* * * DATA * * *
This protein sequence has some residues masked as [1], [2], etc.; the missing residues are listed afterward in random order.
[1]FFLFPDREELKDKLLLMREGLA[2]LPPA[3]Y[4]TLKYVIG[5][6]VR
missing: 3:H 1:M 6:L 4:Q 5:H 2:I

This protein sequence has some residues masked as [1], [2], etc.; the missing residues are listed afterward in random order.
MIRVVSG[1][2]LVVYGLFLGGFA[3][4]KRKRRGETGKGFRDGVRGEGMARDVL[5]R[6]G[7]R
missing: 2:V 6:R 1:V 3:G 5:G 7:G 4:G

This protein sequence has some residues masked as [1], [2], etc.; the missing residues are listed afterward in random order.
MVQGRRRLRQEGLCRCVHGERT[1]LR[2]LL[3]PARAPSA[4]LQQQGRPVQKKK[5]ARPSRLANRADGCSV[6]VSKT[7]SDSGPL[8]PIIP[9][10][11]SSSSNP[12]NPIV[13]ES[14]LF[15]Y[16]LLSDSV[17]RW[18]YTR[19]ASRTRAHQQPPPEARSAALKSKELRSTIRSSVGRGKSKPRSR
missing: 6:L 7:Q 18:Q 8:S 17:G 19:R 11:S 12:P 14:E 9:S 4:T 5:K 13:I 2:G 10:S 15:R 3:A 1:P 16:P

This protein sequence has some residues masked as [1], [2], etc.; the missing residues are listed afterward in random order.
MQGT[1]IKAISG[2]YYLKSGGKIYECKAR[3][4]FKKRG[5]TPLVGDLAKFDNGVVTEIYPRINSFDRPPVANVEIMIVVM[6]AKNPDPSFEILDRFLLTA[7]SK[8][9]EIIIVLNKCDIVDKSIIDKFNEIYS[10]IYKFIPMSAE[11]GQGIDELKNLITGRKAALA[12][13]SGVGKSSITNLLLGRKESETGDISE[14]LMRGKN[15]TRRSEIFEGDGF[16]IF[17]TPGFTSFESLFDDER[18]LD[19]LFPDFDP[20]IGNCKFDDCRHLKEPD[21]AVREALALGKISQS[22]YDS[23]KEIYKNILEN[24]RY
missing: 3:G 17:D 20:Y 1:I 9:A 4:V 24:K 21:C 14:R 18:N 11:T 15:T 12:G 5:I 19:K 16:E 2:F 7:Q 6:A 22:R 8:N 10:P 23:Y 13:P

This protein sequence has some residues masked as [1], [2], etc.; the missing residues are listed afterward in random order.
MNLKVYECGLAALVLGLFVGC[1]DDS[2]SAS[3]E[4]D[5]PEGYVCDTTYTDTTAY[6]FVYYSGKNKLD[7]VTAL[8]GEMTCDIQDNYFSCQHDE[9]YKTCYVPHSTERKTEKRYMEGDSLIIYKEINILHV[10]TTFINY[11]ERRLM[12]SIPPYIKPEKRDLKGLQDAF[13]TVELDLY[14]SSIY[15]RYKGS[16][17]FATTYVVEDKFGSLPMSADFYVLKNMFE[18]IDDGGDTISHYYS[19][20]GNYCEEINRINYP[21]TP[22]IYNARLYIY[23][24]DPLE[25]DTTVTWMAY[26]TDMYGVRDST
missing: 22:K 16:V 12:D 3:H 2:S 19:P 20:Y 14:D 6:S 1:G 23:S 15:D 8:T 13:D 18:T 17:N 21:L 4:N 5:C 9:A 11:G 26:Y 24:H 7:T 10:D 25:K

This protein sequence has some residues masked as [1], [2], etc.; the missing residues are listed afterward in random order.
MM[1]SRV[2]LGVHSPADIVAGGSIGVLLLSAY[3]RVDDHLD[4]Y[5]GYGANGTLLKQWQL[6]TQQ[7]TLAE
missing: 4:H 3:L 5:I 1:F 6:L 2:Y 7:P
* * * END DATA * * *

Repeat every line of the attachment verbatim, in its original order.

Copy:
This protein sequence has some residues masked as [1], [2], etc.; the missing residues are listed afterward in random order.
[1]FFLFPDREELKDKLLLMREGLA[2]LPPA[3]Y[4]TLKYVIG[5][6]VR
missing: 3:H 1:M 6:L 4:Q 5:H 2:I

This protein sequence has some residues masked as [1], [2], etc.; the missing residues are listed afterward in random order.
MIRVVSG[1][2]LVVYGLFLGGFA[3][4]KRKRRGETGKGFRDGVRGEGMARDVL[5]R[6]G[7]R
missing: 2:V 6:R 1:V 3:G 5:G 7:G 4:G

This protein sequence has some residues masked as [1], [2], etc.; the missing residues are listed afterward in random order.
MVQGRRRLRQEGLCRCVHGERT[1]LR[2]LL[3]PARAPSA[4]LQQQGRPVQKKK[5]ARPSRLANRADGCSV[6]VSKT[7]SDSGPL[8]PIIP[9][10][11]SSSSNP[12]NPIV[13]ES[14]LF[15]Y[16]LLSDSV[17]RW[18]YTR[19]ASRTRAHQQPPPEARSAALKSKELRSTIRSSVGRGKSKPRSR
missing: 6:L 7:Q 18:Q 8:S 17:G 19:R 11:S 12:P 14:E 9:S 4:T 5:K 13:I 2:G 10:S 15:R 3:A 1:P 16:P

This protein sequence has some residues masked as [1], [2], etc.; the missing residues are listed afterward in random order.
MQGT[1]IKAISG[2]YYLKSGGKIYECKAR[3][4]FKKRG[5]TPLVGDLAKFDNGVVTEIYPRINSFDRPPVANVEIMIVVM[6]AKNPDPSFEILDRFLLTA[7]SK[8][9]EIIIVLNKCDIVDKSIIDKFNEIYS[10]IYKFIPMSAE[11]GQGIDELKNLITGRKAALA[12][13]SGVGKSSITNLLLGRKESETGDISE[14]LMRGKN[15]TRRSEIFEGDGF[16]IF[17]TPGFTSFESLFDDER[18]LD[19]LFPDFDP[20]IGNCKFDDCRHLKEPD[21]AVREALALGKISQS[22]YDS[23]KEIYKNILEN[24]RY
missing: 3:G 17:D 20:Y 1:I 9:A 4:V 24:K 21:C 14:R 18:N 11:T 15:T 12:G 5:I 19:K 16:E 2:F 7:Q 6:A 22:R 8:N 10:P 23:Y 13:P

This protein sequence has some residues masked as [1], [2], etc.; the missing residues are listed afterward in random order.
MNLKVYECGLAALVLGLFVGC[1]DDS[2]SAS[3]E[4]D[5]PEGYVCDTTYTDTTAY[6]FVYYSGKNKLD[7]VTAL[8]GEMTCDIQDNYFSCQHDE[9]YKTCYVPHSTERKTEKRYMEGDSLIIYKEINILHV[10]TTFINY[11]ERRLM[12]SIPPYIKPEKRDLKGLQDAF[13]TVELDLY[14]SSIY[15]RYKGS[16][17]FATTYVVEDKFGSLPMSADFYVLKNMFE[18]IDDGGDTISHYYS[19][20]GNYCEEINRINYP[21]TP[22]IYNARLYIY[23][24]DPLE[25]DTTVTWMAY[26]TDMYGVRDST
missing: 22:K 16:V 12:D 3:H 2:S 19:P 20:Y 14:D 6:S 1:G 23:S 15:D 8:T 13:D 18:T 17:N 21:L 4:N 5:C 9:A 11:G 26:Y 24:H 7:T 10:D 25:K

This protein sequence has some residues masked as [1], [2], etc.; the missing residues are listed afterward in random order.
MM[1]SRV[2]LGVHSPADIVAGGSIGVLLLSAY[3]RVDDHLD[4]Y[5]GYGANGTLLKQWQL[6]TQQ[7]TLAE
missing: 4:H 3:L 5:I 1:F 6:L 2:Y 7:P